Table of Contents
- Corticosteroid (cortisone) injection of joints and soft tissue facts
- What are corticosteroids?
- Is a cortisone injection merely a pain reliever or temporary remedy?
- For what conditions are cortisone injections used?
- What are the advantages of cortisone injections?
- What are the disadvantages and side effects of cortisone injections?
- Are there special side effects that can occur with cortisone joint injections?
- Are there special advantages in using cortisone injections for joint inflammation (arthritis)?
- How are cortisone injections of soft tissues given?
- How are cortisone injections of a joint given?
- How long does it take to recover after a cortisone injection?
- Are cortisone injections painful?
- How long does a cortisone injection work?
- What types of doctors administer cortisone injections?
Is a cortisone injection merely a pain reliever or temporary remedy?
Corticosteroids are not pain relievers. They reduce inflammation. When corticosteroids relieve pain, it is because they have reduced inflammation that would be causing pain.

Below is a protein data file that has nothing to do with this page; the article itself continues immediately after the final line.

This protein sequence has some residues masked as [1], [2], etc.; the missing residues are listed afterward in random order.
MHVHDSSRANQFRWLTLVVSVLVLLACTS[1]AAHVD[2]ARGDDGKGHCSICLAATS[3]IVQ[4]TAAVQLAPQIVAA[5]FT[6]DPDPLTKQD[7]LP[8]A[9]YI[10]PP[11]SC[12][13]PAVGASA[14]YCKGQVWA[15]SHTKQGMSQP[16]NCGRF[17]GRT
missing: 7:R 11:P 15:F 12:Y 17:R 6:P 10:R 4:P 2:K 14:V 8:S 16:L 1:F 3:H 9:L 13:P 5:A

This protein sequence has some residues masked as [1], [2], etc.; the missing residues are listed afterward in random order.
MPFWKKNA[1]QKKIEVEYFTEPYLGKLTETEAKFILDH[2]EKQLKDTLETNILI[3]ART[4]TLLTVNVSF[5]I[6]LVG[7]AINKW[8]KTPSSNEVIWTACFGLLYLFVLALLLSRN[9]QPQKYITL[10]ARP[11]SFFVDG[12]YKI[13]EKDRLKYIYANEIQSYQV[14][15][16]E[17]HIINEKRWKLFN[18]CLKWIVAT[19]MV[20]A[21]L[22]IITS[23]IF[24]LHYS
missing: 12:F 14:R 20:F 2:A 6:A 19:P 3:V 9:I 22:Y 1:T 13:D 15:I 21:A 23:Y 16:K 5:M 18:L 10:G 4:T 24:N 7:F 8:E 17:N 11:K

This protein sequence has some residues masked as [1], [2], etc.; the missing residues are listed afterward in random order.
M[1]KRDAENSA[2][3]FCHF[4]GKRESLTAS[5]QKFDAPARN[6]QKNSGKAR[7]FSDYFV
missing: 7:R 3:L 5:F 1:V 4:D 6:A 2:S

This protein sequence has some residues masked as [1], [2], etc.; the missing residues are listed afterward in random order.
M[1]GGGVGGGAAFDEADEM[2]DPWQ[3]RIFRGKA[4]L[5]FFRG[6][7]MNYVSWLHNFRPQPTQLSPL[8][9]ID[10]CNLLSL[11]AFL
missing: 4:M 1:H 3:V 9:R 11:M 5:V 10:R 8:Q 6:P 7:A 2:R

While the inflammation for which corticosteroids are given can recur, corticosteroid injections can provide months to years of relief when used properly. These injections also can cure diseases (permanently resolve them) when the problem is tissue inflammation localized to a small area, such as bursitis and tendonitis. They can also cure certain forms of skin inflammation. Continue Reading
McNabb, J.W. A Practical Guide to Joint & Soft Tissue Injection & Aspiration. Philadelphia: Lippincott Williams & Wilkins, 2005.
Ruddy, S., Harris, E.D., Sledge, C.B., Kelley, W.N., eds. Kelley's Textbook of Rheumatology. 9th ed. Philadelphia: WB Saunders, 2013.
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